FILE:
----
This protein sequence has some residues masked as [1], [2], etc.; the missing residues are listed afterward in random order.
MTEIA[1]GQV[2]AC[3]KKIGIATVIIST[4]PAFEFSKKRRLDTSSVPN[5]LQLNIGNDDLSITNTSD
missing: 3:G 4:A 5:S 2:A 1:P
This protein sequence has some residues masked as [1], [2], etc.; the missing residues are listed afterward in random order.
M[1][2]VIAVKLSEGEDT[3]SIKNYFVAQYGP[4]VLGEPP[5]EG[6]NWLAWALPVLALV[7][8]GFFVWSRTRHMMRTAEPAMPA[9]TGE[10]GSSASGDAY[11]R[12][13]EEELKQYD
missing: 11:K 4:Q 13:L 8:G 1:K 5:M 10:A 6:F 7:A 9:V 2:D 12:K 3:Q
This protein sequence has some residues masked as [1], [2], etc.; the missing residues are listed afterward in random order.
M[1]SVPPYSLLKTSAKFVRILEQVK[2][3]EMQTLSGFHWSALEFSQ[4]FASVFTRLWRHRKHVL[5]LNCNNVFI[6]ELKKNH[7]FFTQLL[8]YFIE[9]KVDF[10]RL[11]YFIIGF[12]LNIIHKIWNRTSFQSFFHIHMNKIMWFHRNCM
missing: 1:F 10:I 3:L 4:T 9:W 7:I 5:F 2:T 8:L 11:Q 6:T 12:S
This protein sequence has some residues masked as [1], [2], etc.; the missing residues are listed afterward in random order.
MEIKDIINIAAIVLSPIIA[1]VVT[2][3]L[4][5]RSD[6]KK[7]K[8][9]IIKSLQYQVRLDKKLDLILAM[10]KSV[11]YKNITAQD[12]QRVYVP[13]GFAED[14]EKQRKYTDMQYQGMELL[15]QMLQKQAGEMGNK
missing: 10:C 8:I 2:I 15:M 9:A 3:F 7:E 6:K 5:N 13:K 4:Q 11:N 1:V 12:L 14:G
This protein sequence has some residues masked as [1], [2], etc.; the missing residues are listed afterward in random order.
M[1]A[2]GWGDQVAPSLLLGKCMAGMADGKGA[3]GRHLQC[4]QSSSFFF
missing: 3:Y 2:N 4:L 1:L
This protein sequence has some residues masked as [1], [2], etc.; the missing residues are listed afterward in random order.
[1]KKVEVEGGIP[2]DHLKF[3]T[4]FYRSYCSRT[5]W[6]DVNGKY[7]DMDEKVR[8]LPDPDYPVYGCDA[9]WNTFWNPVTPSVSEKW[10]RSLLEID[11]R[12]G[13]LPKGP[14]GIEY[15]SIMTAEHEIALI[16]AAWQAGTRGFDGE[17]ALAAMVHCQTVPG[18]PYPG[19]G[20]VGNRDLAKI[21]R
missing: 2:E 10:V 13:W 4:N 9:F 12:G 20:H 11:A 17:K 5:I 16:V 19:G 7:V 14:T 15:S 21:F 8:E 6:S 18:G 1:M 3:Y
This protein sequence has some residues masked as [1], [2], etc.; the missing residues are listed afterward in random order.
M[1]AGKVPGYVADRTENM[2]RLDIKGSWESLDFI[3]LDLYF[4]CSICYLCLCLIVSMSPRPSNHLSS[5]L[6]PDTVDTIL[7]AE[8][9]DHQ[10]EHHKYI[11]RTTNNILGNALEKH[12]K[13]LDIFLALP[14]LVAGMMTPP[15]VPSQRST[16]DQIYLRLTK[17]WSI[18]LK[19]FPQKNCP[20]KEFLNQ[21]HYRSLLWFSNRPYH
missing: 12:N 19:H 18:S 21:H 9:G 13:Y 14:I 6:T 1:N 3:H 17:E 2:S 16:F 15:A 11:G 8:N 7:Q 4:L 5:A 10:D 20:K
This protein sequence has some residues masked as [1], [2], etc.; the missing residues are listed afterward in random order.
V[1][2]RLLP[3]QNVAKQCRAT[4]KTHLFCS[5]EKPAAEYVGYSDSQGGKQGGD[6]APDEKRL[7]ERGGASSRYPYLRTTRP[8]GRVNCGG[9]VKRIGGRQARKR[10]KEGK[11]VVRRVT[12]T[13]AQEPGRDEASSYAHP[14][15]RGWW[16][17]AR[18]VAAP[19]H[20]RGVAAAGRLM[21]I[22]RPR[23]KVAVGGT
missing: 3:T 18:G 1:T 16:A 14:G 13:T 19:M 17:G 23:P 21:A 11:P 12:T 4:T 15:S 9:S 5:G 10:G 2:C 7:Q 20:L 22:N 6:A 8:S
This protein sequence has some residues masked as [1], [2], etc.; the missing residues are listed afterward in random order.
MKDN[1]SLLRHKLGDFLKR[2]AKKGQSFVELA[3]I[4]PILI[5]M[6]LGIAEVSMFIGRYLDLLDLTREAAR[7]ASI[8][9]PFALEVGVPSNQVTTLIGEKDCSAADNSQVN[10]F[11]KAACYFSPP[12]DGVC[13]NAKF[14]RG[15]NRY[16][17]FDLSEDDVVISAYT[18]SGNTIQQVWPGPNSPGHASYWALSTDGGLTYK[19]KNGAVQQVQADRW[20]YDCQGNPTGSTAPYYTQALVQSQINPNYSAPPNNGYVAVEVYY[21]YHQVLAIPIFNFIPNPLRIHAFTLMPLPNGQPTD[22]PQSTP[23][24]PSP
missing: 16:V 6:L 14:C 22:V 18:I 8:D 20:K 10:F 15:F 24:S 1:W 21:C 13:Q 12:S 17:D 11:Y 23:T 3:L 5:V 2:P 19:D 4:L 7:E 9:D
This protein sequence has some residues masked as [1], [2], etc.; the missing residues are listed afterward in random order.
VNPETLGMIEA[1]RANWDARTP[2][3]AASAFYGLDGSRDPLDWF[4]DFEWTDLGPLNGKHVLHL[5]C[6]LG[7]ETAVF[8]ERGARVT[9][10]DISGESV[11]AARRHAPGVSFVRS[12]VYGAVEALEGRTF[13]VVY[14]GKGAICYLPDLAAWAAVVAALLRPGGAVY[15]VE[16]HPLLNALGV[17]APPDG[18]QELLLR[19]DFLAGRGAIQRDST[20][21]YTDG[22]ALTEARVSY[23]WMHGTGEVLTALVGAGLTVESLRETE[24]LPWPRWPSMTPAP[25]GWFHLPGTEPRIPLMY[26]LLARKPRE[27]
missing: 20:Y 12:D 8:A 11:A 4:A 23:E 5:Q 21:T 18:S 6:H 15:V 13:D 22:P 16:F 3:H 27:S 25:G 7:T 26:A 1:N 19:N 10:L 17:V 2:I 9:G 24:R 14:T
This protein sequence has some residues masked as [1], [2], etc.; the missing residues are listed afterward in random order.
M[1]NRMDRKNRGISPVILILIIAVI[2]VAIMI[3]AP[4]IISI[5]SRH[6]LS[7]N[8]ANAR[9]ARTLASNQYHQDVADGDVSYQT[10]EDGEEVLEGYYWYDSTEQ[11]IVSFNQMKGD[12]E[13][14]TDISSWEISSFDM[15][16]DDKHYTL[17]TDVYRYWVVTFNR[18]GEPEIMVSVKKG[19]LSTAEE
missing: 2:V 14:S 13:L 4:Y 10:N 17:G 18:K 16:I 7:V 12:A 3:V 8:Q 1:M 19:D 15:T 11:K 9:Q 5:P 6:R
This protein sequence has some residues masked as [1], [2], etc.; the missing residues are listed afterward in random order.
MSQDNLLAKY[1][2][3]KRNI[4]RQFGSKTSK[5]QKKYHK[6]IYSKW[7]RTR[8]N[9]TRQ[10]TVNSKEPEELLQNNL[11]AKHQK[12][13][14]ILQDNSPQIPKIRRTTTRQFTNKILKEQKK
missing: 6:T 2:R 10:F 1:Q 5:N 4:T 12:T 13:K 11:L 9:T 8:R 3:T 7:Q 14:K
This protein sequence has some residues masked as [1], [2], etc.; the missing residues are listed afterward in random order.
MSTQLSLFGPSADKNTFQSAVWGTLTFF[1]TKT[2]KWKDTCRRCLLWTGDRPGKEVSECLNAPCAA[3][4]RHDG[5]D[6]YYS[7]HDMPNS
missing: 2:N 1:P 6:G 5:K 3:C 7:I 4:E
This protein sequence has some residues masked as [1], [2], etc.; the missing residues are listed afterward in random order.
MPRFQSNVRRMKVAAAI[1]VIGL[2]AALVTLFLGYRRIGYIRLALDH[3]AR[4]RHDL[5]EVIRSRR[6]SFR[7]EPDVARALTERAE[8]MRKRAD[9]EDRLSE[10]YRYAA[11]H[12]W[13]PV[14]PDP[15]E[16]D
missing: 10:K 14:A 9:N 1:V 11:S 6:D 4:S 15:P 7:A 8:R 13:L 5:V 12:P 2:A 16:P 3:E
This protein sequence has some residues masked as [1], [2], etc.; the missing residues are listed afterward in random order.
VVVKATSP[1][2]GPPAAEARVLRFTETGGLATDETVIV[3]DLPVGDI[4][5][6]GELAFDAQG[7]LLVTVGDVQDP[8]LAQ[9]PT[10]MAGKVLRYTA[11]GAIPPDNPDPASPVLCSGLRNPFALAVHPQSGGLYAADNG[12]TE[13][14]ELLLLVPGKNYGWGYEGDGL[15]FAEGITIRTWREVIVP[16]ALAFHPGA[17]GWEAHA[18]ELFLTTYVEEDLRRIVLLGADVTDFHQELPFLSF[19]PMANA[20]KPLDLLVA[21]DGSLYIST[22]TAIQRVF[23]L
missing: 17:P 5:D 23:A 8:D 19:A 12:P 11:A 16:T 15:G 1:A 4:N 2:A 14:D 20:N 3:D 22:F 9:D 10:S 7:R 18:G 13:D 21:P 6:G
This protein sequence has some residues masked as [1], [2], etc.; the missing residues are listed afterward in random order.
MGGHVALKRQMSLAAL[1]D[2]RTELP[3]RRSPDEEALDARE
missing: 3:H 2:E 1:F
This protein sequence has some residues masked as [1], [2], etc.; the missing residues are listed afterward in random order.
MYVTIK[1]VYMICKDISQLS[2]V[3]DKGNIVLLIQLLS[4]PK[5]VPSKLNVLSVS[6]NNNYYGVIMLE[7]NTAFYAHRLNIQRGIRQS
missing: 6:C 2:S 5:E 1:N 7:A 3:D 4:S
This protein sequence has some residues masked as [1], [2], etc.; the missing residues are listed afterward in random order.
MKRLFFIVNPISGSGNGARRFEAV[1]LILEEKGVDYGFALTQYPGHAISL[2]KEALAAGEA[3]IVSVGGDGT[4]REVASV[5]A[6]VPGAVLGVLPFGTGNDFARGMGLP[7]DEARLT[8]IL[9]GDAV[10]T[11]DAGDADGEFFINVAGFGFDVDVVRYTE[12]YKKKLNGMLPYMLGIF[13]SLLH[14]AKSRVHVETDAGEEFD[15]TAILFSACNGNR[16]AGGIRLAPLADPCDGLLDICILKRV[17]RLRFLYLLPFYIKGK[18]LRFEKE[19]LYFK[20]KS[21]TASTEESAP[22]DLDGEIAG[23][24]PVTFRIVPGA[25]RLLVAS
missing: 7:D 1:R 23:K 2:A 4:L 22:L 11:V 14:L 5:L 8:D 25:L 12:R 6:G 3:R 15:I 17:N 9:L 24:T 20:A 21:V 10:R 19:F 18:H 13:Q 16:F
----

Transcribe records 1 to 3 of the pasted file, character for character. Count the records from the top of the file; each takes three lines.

This protein sequence has some residues masked as [1], [2], etc.; the missing residues are listed afterward in random order.
MTEIA[1]GQV[2]AC[3]KKIGIATVIIST[4]PAFEFSKKRRLDTSSVPN[5]LQLNIGNDDLSITNTSD
missing: 3:G 4:A 5:S 2:A 1:P
This protein sequence has some residues masked as [1], [2], etc.; the missing residues are listed afterward in random order.
M[1][2]VIAVKLSEGEDT[3]SIKNYFVAQYGP[4]VLGEPP[5]EG[6]NWLAWALPVLALV[7][8]GFFVWSRTRHMMRTAEPAMPA[9]TGE[10]GSSASGDAY[11]R[12][13]EEELKQYD
missing: 11:K 4:Q 13:L 8:G 1:K 5:M 10:A 6:F 7:A 9:V 2:D 12:K 3:Q
This protein sequence has some residues masked as [1], [2], etc.; the missing residues are listed afterward in random order.
M[1]SVPPYSLLKTSAKFVRILEQVK[2][3]EMQTLSGFHWSALEFSQ[4]FASVFTRLWRHRKHVL[5]LNCNNVFI[6]ELKKNH[7]FFTQLL[8]YFIE[9]KVDF[10]RL[11]YFIIGF[12]LNIIHKIWNRTSFQSFFHIHMNKIMWFHRNCM
missing: 1:F 10:I 3:L 4:T 9:W 7:I 5:F 2:T 8:L 11:Q 6:T 12:S